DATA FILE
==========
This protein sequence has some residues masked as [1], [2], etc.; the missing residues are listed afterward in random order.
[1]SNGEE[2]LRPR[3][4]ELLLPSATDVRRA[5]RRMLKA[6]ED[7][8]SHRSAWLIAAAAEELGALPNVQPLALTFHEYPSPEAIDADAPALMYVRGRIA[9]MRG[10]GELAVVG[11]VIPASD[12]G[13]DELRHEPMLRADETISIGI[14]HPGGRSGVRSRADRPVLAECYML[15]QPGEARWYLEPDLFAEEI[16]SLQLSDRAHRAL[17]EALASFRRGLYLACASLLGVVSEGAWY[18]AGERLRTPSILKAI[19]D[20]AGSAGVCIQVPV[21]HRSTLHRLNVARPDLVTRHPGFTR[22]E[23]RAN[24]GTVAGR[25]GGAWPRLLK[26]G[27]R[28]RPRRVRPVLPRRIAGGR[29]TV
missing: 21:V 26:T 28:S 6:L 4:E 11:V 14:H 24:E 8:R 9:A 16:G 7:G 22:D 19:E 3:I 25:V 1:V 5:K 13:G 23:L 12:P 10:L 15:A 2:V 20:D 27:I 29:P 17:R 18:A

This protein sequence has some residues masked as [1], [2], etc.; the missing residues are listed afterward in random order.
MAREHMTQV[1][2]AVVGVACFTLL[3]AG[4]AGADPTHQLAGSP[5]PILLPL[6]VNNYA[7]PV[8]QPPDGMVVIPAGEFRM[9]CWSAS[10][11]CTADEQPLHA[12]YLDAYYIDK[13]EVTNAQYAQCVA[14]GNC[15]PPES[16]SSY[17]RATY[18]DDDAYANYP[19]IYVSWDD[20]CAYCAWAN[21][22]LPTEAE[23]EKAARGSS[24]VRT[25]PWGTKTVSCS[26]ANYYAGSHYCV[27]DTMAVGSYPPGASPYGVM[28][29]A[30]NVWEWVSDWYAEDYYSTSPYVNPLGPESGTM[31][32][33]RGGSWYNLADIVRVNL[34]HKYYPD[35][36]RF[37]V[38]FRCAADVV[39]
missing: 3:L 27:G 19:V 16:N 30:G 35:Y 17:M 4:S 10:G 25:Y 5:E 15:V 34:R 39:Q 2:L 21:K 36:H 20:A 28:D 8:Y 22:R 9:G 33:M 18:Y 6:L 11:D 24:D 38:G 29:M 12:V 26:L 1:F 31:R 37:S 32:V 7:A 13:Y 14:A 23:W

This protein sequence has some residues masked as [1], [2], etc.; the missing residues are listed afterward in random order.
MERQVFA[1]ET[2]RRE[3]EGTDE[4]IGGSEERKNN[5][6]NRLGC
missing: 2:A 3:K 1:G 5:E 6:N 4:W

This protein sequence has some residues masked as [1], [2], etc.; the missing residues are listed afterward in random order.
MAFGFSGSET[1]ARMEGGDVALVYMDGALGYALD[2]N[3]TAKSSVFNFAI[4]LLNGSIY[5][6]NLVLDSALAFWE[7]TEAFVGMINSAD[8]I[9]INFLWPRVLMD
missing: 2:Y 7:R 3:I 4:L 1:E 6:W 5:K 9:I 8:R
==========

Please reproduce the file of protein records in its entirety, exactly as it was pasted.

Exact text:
This protein sequence has some residues masked as [1], [2], etc.; the missing residues are listed afterward in random order.
[1]SNGEE[2]LRPR[3][4]ELLLPSATDVRRA[5]RRMLKA[6]ED[7][8]SHRSAWLIAAAAEELGALPNVQPLALTFHEYPSPEAIDADAPALMYVRGRIA[9]MRG[10]GELAVVG[11]VIPASD[12]G[13]DELRHEPMLRADETISIGI[14]HPGGRSGVRSRADRPVLAECYML[15]QPGEARWYLEPDLFAEEI[16]SLQLSDRAHRAL[17]EALASFRRGLYLACASLLGVVSEGAWY[18]AGERLRTPSILKAI[19]D[20]AGSAGVCIQVPV[21]HRSTLHRLNVARPDLVTRHPGFTR[22]E[23]RAN[24]GTVAGR[25]GGAWPRLLK[26]G[27]R[28]RPRRVRPVLPRRIAGGR[29]TV
missing: 21:V 26:T 28:S 6:L 4:E 11:V 14:H 24:E 8:R 9:A 16:G 7:G 22:D 19:E 3:I 25:V 1:V 5:K 13:G 23:L 12:P 10:L 15:A 2:V 20:D 27:I 29:P 17:R 18:A

This protein sequence has some residues masked as [1], [2], etc.; the missing residues are listed afterward in random order.
MAREHMTQV[1][2]AVVGVACFTLL[3]AG[4]AGADPTHQLAGSP[5]PILLPL[6]VNNYA[7]PV[8]QPPDGMVVIPAGEFRM[9]CWSAS[10][11]CTADEQPLHA[12]YLDAYYIDK[13]EVTNAQYAQCVA[14]GNC[15]PPES[16]SSY[17]RATY[18]DDDAYANYP[19]IYVSWDD[20]CAYCAWAN[21][22]LPTEAE[23]EKAARGSS[24]VRT[25]PWGTKTVSCS[26]ANYYAGSHYCV[27]DTMAVGSYPPGASPYGVM[28][29]A[30]NVWEWVSDWYAEDYYSTSPYVNPLGPESGTM[31][32][33]RGGSWYNLADIVRVNL[34]HKYYPD[35][36]RF[37]V[38]FRCAADVV[39]
missing: 3:L 27:G 19:V 16:N 30:G 35:Y 17:M 4:S 10:G 25:Y 5:E 15:V 34:R 39:Q 2:L 21:K 36:H 20:A 28:D 8:Y 22:R 9:G 33:M 18:Y 6:L 11:D 24:D 38:G 29:M 12:V 26:L 1:F 31:R 37:S 32:V 7:A 13:Y 14:A 23:W

This protein sequence has some residues masked as [1], [2], etc.; the missing residues are listed afterward in random order.
MERQVFA[1]ET[2]RRE[3]EGTDE[4]IGGSEERKNN[5][6]NRLGC
missing: 2:A 3:K 1:G 5:E 6:N 4:W

This protein sequence has some residues masked as [1], [2], etc.; the missing residues are listed afterward in random order.
MAFGFSGSET[1]ARMEGGDVALVYMDGALGYALD[2]N[3]TAKSSVFNFAI[4]LLNGSIY[5][6]NLVLDSALAFWE[7]TEAFVGMINSAD[8]I[9]INFLWPRVLMD
missing: 2:Y 7:R 3:I 4:L 1:E 6:W 5:K 9:I 8:R